By Fred H. Lawson
Why the United States did not exert greater and more effective efforts to stop National Socialist Germany from exterminating the Jews of Europe remains a hotly debated question. Responsibility for Washington’s purported failure to act is usually attributed to President Franklin D. Roosevelt, on the grounds most pithily articulated by his successor Harry S. Truman: No matter what, the buck stops on the chief executive’s desk. It is hard to tell whether or not Richard Breitman and Allan Lichtman agree with this venerable adage. Despite the title of the book, much of the narrative concerns other influential actors, both inside and outside the policy-making machinery.
FDR and the Jews does advance a number of claims about Roosevelt himself. The book proposes, most importantly, that the president’s dozen years in office should not be considered as a single unit, but instead as a series of discrete episodes. In the first, from 1933 to 1937, the authors assert that “Roosevelt did little to assist the Jews of Germany. He failed to speak out against Nazi persecution of Jews, to try to put public pressure on Adolf Hitler, or to rally the world’s democracies against Hitler’s anti-Semitic policies.” From 1938 to the end of 1941, by contrast, Roosevelt pressed the Federal bureaucracy, the British government and the leaders of a variety of other countries—most notably the Dominican Republic, Bolivia, Cuba, and Belgium—to provide safe haven for German, Austrian, Czechoslovakian, and Polish Jews. After Pearl Harbor, however, Roosevelt put national security ahead of humanitarianism and devoted his full attention to the imperatives of the battlefield. Not until after D-Day did “a fourth Roosevelt” emerge, who encouraged the War Refugee Board to seize the initiative in rescuing the endangered Jews of Hungary and might well have acquiesced in the bombing of Auschwitz by the U.S. Army Air Force.
Breitman and Lichtman excuse the president for ignoring the persecution of Germany’s Jews during his first term, since there were other, more immediate problems confronting him. They give him high marks for Washington’s actions during the four years leading up to the war: “Even limited resettlement in Latin America would not have taken place,” the authors note, “if the Roosevelt administration had looked on with indifference to the plight of Jews trapped in Hitler’s Europe as war approached.” Understandable fears that Jewish refugees might constitute a Fifth Column in the countries they entered prevented U.S. officials from raising immigration quotas after the war broke out. When the tide of battle turned decisively in favor of the Allies, Roosevelt at last proved his mettle by doing substantially more than Winston Churchill to protect the Hungarian Jews.
Three things make FDR and the Jews much less compelling than it might have been. First, and most irritating, is a general tendency to report fact after fact with little attempt to marshal evidence into a coherent argument. It is at times hard to tell just why some sentences are grouped together as paragraphs, particularly in the first five chapters. If the authors intended to make a case about Roosevelt’s attitudes or actions toward the Jews, it ends up getting lost in the shuffle. Second, one is never quite sure whether the study concerns Franklin D. Roosevelt and the Jews or the United States and the Jews. Perhaps this does not matter in a broad sense, but the distinction does make a crucial difference for the way the analysis proceeds. Early chapters place Roosevelt squarely at the center of the story; later chapters, particularly the ones dealing with the Middle East (chapter 12) and Hungary (chapters 13 and 14), ignore the president almost entirely. One comes away from the lengthy analysis of activities of the War Refugee Board, for instance, with the strong impression that it was bureaucratic politics—not presidential will or leadership—that determined U.S. foreign policy.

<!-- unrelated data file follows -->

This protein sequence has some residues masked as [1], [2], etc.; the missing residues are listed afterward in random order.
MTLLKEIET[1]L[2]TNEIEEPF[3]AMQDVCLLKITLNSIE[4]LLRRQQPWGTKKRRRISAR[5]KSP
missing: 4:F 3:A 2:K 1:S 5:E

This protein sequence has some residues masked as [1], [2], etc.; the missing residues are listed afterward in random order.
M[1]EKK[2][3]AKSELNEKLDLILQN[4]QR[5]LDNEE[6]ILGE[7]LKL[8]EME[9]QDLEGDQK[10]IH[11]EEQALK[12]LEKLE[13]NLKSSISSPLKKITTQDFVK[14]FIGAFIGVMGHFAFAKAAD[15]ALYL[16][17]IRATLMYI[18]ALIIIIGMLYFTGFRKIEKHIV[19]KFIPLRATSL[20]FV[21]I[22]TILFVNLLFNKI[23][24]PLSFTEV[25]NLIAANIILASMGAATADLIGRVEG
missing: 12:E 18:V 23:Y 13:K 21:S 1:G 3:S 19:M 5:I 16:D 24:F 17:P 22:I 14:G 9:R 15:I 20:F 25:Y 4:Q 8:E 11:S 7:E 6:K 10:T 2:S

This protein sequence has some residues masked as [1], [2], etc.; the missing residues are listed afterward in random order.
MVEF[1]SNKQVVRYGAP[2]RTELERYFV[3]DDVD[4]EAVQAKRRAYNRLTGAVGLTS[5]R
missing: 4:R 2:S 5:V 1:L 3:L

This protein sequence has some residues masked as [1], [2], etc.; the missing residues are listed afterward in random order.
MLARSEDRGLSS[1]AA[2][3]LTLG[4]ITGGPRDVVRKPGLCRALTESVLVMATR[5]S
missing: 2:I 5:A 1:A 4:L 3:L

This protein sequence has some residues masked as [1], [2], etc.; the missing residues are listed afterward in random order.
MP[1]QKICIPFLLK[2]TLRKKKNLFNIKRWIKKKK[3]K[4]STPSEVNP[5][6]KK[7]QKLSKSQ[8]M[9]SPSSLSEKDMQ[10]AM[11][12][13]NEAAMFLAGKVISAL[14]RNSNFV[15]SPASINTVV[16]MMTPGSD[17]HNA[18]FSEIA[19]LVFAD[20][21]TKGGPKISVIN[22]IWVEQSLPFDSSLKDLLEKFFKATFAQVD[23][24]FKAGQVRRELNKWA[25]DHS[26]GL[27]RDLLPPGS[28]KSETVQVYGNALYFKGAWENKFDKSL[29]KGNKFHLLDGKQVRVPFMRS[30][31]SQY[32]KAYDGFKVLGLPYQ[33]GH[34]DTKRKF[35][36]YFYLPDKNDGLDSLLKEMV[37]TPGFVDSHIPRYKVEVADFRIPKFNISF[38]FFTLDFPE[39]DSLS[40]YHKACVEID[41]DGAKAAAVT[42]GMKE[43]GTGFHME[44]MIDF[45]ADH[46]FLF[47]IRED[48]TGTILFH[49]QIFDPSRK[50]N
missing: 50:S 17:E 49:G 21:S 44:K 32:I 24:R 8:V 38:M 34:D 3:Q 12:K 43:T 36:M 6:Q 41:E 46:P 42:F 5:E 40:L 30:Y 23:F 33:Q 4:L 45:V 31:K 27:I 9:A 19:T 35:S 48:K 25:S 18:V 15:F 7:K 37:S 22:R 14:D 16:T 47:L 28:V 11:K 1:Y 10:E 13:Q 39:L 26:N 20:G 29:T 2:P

Finally, the text occasionally tosses up surprising pronouncements, which deserve some sort of supporting evidence or argumentation. “Before his postwar decline,” readers are told, President Woodrow Wilson “had privately endorsed Britain’s ‘Balfour Declaration'” [emphasis added]. “FDR had long recognized dangerous tendencies in Germany, and he no doubt detested Hitler, Nazi ideology, and the persecution of German Jews.” By the spring of 1933, three key members of Roosevelt’s Department of State, William Phillips, Wilbur J. Carr, and Jay Pierrepont Moffat “were all restrictionists [regarding Jewish immigration] and held anti-Semitic beliefs in a department rife with such sentiments” [emphasis added]. “FDR had a romantic attachment to farming, and agricultural settlement represented the path of least resistance for Jewish immigrants to Latin America” [emphasis added]. And to anyone interested in the Middle East, the most glaring of all: In December 1942, “FDR asked [Henry] Morgenthau [Jr.] to ‘go easy’ [on the question of expanded Jewish immigration to Palestine], because he had made up his mind: 90 percent of Palestine should be Jewish. Arabs should be moved out to land elsewhere in the Middle East and replaced by as many Jewish families as Palestine could absorb. Palestine would then become an independent state. Although he did not say so explicitly, this was a postwar program” [emphasis added].
FDR and the Jews has received a great deal of attention in both scholarly and journalistic circles, and grapples with a controversy that continues to have relevance for today’s world. Perhaps it is fitting that the text constitutes a kind of Rorschach test, in which different readers will find bits and pieces that they can construe in whatever way they think best.
Fred H. Lawson (ΦBK, Indiana University, 1973) is the Lynn T. White, Jr. Professor of Government at Mills College and a resident member of the Zeta of California chapter of Phi Beta Kappa.